bfsync - manage git-like repository with big files


bfsync <command> <args>...


bfsync is a program that provides git-style revision control for collections of big files. The contents of the files are managed by bfsync, and a git repository is used to do version control; in this repo only the hashes of the actual data files are stored.

For transfer, bfsync needs to be installed on every system that needs to be accessed. The actual transfer is done using ssh. Transfer has only be tested with ssh keys; it’s highly recommended to use ssh-agent to avoid entering your password over and over again.


bfsync has a number of commands, the options depend on the command.


clone <repo>

Initialize new cloned bfsync repo from git repo <repo>; it’s highly recommended to always work with a bare git main repo (git init --bare).

add <file>...

Add files to the bfsync repository


Commit changes to the repository


Push changes to upstream repository


Pull changes from upstream repository

get <dir>|<remote dir>...

Transfer file contents from directory - usually the directory should contain a bfsync checkout of the repository you’re working with. However, it is possible to get data from any directory (local or remote), and as long as required hash values are found, it doesn’t matter where the data comes from. A path with a ":" is interpreted as remote path, a path without ":" is a local path. Examples for remote paths are stefan@server:/big/files or server:some/dir

put <remote repo>

Transfer file contents from local directory to remote repo.


Checks local repository - ideally, all files that are known to the git index of the repository should be found and their hash values should match the values in the git repo. If thats not the case, put/get can be used to complete the local repository.

mv <src_file> <dest_file>

Use this for renaming a file - in the local repo, the data is automatically adapted, but for remote repositories, you’ll need to use get/put to get the data right, and delete to delete the old file.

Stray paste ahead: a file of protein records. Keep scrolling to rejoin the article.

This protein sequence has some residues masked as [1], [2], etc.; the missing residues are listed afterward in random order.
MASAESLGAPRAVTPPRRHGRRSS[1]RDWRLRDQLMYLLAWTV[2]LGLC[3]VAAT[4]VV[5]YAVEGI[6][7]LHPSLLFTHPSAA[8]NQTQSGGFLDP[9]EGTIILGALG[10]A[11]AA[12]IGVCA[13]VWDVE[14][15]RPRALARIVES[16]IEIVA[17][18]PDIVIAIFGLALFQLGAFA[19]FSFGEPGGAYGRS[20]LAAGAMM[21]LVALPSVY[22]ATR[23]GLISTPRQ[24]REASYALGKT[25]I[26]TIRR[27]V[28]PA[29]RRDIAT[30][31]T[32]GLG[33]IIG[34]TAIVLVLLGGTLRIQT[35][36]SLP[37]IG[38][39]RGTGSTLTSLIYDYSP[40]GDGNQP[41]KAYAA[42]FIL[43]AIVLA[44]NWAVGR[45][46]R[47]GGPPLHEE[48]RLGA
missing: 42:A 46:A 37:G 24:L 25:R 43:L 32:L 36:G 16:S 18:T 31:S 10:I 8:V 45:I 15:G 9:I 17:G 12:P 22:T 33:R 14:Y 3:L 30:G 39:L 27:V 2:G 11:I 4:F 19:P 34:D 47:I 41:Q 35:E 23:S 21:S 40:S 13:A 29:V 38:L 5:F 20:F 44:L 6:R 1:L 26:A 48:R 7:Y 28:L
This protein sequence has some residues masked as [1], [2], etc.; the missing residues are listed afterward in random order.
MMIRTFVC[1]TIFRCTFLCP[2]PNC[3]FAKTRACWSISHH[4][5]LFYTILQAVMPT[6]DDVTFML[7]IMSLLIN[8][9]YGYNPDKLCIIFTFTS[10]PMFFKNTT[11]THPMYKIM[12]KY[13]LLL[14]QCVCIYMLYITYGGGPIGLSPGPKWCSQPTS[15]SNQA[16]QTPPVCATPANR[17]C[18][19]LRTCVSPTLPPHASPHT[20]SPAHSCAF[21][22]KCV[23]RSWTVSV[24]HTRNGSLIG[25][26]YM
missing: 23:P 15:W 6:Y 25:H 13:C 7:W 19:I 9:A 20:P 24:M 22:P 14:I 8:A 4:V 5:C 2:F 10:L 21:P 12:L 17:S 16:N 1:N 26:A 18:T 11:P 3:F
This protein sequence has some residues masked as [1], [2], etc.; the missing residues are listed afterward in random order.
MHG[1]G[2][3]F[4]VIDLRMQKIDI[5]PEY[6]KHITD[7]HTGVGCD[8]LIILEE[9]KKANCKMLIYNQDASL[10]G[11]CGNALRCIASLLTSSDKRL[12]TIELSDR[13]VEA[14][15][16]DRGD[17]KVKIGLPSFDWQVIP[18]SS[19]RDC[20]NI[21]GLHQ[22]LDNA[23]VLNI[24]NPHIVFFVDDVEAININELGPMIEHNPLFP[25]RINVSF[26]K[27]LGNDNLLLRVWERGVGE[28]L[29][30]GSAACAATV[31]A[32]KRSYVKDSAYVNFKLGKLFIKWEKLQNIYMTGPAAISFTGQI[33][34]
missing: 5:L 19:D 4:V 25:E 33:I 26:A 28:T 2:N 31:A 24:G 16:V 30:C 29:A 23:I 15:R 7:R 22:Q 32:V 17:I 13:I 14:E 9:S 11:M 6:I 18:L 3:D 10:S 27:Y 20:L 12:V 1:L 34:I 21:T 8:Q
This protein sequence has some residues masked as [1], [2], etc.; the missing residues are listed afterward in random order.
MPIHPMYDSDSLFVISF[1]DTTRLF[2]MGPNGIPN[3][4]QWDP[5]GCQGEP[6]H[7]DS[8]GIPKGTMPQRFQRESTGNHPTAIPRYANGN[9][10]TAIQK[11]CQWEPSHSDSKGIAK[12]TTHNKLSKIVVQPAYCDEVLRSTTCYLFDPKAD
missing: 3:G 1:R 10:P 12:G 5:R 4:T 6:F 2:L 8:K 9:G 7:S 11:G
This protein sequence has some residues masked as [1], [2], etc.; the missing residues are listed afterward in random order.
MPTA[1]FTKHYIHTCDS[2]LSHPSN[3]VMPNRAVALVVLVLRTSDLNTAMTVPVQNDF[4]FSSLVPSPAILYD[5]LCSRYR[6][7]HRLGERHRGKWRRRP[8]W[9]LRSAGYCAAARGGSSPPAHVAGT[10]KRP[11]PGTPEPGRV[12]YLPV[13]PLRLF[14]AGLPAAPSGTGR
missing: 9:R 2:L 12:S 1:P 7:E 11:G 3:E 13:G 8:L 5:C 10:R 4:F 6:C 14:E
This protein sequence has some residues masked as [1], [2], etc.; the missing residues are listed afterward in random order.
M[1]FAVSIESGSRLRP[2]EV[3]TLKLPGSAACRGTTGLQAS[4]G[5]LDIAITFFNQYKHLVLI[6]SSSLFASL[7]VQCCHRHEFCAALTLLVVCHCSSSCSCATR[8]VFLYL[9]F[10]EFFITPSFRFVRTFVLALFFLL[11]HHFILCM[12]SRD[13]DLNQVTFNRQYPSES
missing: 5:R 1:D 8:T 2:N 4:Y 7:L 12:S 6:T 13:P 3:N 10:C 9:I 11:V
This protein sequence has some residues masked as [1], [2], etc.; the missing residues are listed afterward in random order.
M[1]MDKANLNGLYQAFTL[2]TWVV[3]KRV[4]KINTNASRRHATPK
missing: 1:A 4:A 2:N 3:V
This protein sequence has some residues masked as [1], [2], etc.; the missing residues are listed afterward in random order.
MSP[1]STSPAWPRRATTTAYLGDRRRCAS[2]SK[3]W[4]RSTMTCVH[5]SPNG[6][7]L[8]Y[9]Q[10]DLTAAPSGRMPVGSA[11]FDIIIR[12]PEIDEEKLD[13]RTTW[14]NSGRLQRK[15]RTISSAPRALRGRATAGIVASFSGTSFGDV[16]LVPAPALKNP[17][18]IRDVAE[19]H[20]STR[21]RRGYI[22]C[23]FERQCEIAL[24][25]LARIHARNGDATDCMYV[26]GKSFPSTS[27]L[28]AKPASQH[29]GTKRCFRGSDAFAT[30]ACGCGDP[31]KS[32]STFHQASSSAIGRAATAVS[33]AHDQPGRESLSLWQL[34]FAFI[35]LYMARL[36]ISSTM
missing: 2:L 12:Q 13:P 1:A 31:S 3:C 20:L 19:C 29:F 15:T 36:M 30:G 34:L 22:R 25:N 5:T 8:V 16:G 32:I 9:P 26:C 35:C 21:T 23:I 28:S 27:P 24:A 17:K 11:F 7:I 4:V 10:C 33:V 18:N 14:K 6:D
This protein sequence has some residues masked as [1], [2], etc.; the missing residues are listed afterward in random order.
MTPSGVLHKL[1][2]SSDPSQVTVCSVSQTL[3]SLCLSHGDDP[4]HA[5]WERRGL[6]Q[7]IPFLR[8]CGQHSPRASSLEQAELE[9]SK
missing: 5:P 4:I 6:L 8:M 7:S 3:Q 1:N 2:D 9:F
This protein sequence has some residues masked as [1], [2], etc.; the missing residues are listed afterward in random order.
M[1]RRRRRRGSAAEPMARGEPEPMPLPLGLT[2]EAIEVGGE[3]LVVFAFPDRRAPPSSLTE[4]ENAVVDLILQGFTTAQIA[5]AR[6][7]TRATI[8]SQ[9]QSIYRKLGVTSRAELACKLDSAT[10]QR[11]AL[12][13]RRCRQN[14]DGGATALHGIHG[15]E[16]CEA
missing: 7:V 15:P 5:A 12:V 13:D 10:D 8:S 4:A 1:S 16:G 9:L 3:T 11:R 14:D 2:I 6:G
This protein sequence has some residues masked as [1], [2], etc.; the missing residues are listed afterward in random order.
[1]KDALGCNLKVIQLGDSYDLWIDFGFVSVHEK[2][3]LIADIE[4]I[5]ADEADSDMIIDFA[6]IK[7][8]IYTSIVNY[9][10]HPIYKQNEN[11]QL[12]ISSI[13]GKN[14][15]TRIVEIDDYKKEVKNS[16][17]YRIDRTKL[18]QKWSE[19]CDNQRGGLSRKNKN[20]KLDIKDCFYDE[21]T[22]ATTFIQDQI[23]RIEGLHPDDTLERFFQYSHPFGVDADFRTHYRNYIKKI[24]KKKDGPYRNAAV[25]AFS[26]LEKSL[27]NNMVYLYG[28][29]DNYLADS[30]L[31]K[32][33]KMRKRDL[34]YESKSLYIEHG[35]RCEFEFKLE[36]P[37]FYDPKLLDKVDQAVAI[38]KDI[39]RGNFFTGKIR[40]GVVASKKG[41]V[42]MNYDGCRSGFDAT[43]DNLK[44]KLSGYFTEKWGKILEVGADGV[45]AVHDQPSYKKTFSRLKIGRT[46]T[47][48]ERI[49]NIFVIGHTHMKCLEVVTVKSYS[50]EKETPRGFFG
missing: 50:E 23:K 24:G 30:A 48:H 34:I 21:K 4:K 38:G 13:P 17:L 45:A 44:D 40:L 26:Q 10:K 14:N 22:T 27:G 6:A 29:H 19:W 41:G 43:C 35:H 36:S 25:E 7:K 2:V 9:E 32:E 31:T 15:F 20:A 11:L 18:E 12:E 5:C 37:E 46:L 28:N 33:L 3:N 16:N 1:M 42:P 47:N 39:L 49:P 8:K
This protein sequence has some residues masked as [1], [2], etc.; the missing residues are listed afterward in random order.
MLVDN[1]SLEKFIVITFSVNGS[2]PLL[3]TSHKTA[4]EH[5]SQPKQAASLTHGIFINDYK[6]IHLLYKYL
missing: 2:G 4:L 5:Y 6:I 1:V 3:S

rm <file>...

Remove a file from the repository. On the local checkout the data file is removed automatically; however on remote hosts, using bfsync delete is required to remove the file.


This will check for files that are present locally, but not known to the index git repo. This can occur if you create new files, or if remote renames have been done. Since bfsync cannot distinguish these two cases, you’ll have to confirm the delete list or abort if files that you have newly created are on that list.

repo-files [-0|--null] <dir>

This searches a directory for files that are also in the repo. If you start moving data to the repo, you can clean up copies that might be present elsewhere. Using -0|--null makes the output suitable for use with xargs -0.


Show status information about files in repo.


First, we create and setup repositories on three computers: server, client1 and client2. The server will hold the main repository (a git bare repository containing hashes of files); this repo is the canonical index which files are checked into the repository. It is stored under ~/repos/big.git. All computers will contain a checkout, so that the actual contents of the files can be kept there.
server:~$ mkdir -p repos/big.git

Create a directory on the server for the main git index repository.

server:~$ cd repos/big.git

Change dir.

server:~/repos/big.git$ git init --bare

Init git repo.

server:~/repos/big.git$ cd ~

Change dir.

server:~$ bfsync clone repos/big.git

Clone repository on the server.

client1:~$ bfsync clone server:repos/big.git

Clone repository on client1.

client2:~$ bfsync clone server:repos/big.git

Clone repository on client2.

As second step, we add a music file on client1. Of course it’s possible to add more files in one step, either by passing more than one filename to bfsync add, or by calling bfsync add more than once. Whenever files are added or otherwise changed, we need to commit and push the changes to the server, so that it contains the canonical index of files.
client1:~$ cd big

Change dir.

client1:~/big$ cp ~/download/01-some-music.flac .

Copy a big file into the repository checkout

client1:~/big$ bfsync add 01-some-music.flac

Add the file to the repository.

client1:~/big$ bfsync commit

Commit the changes to the repository.

client1:~/big$ bfsync push

Push the changes to the server.

So far, we have added the file to the repository on client1, but the contents of the file are only present on client1, and not in the other repos. To change this, we can transfer the file to the server.
server:~$ cd big

Change directory.

server:~/big$ bfsync pull

Updating the git index repository is required on the server before we can transfer the file there. By pulling, the server will have the necessary information, or in other words: the server can know that a file named 01-some-music.flac is part of the bfsync repository and should be there. Running bfsync check will report one missing file after this step.

client1:~/big$ bfsync put server:big

Now the actual transfer: after this step, both client1 and server will have a copy of 01-some-music.flac.

As last step, we’ll transfer the file to client2. Of course we could use the same commands that we used to get the file to the server, but let’s assume that client2 is behind a firewall, and that it’s not possible to ssh to client2 directly. Fortunately, besides uploading files to another host (bfsync put), it’s also possible to download data from another host (bfsync get).
client2:~$ cd big

Change directory

client2:~/big$ bfsync pull

Update directory information.

client2:~/big$ bfsync get server:big

Get the file from the server.


git.1 <>, rsync.1 <>